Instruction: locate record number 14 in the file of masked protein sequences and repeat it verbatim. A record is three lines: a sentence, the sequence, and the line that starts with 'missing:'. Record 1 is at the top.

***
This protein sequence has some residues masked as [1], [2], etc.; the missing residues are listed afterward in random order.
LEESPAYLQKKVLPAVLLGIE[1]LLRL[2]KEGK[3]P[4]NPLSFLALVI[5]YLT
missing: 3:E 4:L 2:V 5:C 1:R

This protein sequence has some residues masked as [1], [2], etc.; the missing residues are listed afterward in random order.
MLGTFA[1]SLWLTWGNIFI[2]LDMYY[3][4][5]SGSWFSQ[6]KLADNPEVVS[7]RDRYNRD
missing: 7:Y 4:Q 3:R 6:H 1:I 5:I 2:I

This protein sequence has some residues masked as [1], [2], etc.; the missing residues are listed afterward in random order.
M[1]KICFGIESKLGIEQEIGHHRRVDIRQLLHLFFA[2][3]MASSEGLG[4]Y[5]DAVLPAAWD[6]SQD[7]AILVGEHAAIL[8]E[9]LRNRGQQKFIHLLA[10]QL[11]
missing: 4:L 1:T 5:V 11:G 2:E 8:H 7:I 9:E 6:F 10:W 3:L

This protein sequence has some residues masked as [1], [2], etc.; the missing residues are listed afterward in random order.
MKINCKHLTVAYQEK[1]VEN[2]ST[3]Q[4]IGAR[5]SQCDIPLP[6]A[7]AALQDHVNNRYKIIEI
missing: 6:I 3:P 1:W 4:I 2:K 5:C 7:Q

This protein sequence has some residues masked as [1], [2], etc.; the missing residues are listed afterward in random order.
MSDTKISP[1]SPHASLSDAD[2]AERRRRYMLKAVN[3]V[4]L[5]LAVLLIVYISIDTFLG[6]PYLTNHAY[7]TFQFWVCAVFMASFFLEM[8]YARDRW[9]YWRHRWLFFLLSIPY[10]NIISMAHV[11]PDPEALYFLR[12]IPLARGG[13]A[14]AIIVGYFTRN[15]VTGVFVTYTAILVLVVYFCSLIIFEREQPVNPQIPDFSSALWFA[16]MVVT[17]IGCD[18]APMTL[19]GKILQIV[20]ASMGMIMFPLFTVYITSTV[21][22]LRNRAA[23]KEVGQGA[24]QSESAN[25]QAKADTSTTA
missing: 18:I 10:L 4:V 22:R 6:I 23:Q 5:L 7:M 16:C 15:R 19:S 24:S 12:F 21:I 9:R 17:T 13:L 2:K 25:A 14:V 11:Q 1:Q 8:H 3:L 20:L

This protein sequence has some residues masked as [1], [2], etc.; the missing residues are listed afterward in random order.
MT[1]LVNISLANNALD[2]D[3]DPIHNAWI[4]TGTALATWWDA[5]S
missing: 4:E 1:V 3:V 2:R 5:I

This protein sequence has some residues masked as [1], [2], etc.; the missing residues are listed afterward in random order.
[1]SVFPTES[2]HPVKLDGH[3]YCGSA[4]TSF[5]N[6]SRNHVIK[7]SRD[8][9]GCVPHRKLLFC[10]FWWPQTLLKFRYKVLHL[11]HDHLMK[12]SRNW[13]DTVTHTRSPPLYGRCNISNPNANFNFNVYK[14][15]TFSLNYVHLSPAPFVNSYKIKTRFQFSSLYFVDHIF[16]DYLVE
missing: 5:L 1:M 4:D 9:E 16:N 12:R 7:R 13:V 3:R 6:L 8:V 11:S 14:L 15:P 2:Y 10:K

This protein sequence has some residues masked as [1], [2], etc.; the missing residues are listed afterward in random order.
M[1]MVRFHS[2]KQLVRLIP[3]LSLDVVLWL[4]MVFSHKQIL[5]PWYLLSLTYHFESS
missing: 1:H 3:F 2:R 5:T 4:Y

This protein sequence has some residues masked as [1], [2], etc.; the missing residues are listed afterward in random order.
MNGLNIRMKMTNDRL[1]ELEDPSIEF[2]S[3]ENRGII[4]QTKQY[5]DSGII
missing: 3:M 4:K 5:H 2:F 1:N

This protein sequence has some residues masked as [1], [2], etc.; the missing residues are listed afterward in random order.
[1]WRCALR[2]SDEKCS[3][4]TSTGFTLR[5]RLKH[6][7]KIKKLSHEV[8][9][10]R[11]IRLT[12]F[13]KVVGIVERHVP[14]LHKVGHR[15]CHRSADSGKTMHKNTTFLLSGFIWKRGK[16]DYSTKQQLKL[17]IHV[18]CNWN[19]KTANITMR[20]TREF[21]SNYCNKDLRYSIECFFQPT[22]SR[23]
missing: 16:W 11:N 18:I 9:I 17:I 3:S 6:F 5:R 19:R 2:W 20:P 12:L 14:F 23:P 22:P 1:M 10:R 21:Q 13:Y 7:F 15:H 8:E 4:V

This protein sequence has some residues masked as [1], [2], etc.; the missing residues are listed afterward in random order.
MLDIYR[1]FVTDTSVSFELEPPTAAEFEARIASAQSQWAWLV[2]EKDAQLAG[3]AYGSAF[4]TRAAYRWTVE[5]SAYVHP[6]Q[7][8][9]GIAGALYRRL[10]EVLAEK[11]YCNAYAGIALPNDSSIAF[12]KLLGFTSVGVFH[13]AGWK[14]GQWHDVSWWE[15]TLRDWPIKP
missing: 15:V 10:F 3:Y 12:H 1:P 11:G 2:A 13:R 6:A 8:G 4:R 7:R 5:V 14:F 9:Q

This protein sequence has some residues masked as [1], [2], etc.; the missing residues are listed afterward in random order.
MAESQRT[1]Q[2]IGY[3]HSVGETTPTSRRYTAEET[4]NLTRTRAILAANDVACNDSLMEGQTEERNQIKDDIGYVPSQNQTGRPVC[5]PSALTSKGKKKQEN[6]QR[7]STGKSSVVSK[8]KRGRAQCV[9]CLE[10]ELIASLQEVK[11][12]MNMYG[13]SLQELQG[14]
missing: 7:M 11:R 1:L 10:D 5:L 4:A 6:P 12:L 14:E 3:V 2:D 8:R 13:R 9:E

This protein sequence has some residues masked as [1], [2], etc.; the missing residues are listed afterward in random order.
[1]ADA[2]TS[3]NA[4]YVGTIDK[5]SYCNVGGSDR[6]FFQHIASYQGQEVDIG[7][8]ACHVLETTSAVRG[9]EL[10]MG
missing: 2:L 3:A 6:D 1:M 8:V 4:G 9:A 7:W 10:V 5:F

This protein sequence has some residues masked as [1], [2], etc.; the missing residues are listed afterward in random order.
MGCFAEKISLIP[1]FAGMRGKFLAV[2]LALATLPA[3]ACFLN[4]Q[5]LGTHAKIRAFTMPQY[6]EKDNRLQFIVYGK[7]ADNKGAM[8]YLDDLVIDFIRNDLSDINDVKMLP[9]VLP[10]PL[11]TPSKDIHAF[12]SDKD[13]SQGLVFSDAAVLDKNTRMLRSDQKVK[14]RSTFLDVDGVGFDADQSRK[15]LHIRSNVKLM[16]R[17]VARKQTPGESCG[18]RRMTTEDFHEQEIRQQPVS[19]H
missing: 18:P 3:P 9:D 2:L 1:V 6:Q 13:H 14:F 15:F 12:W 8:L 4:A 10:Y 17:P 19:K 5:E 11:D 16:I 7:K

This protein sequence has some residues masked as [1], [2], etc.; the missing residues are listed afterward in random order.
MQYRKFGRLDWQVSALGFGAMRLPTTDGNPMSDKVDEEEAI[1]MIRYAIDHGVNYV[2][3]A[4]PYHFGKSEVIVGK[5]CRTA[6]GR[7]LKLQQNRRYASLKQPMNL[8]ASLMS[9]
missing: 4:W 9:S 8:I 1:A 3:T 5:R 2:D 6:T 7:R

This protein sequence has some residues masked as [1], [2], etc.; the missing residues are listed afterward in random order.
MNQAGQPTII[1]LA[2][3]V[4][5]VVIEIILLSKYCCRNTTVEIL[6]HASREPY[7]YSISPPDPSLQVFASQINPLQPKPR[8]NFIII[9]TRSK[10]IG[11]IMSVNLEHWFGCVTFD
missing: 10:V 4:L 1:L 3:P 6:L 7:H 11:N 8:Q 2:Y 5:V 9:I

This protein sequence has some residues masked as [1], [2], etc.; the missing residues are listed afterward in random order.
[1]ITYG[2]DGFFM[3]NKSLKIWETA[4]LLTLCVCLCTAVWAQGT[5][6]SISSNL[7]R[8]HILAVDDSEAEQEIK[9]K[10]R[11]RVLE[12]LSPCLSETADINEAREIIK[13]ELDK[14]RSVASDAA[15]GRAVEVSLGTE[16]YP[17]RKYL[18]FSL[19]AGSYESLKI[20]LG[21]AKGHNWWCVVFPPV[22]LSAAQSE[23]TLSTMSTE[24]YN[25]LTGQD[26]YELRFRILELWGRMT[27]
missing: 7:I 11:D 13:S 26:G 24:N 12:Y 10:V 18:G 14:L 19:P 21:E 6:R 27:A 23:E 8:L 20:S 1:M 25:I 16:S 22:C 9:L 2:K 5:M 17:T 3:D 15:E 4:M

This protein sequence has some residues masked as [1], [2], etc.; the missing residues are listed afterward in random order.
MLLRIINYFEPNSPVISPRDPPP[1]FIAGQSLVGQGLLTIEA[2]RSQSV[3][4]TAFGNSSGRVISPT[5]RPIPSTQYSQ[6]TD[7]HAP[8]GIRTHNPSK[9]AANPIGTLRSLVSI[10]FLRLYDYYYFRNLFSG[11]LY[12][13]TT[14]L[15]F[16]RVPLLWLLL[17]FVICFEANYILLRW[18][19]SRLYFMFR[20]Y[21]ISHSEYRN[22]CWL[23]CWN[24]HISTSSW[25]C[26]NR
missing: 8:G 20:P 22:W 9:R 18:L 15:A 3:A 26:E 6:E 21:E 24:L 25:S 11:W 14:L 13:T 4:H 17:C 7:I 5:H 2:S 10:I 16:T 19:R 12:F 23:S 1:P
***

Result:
This protein sequence has some residues masked as [1], [2], etc.; the missing residues are listed afterward in random order.
MGCFAEKISLIP[1]FAGMRGKFLAV[2]LALATLPA[3]ACFLN[4]Q[5]LGTHAKIRAFTMPQY[6]EKDNRLQFIVYGK[7]ADNKGAM[8]YLDDLVIDFIRNDLSDINDVKMLP[9]VLP[10]PL[11]TPSKDIHAF[12]SDKD[13]SQGLVFSDAAVLDKNTRMLRSDQKVK[14]RSTFLDVDGVGFDADQSRK[15]LHIRSNVKLM[16]R[17]VARKQTPGESCG[18]RRMTTEDFHEQEIRQQPVS[19]H
missing: 18:P 3:P 9:D 2:L 1:V 6:Q 13:H 14:F 15:F 12:W 8:L 4:A 10:Y 17:P 19:K 5:E 11:D 16:I 7:K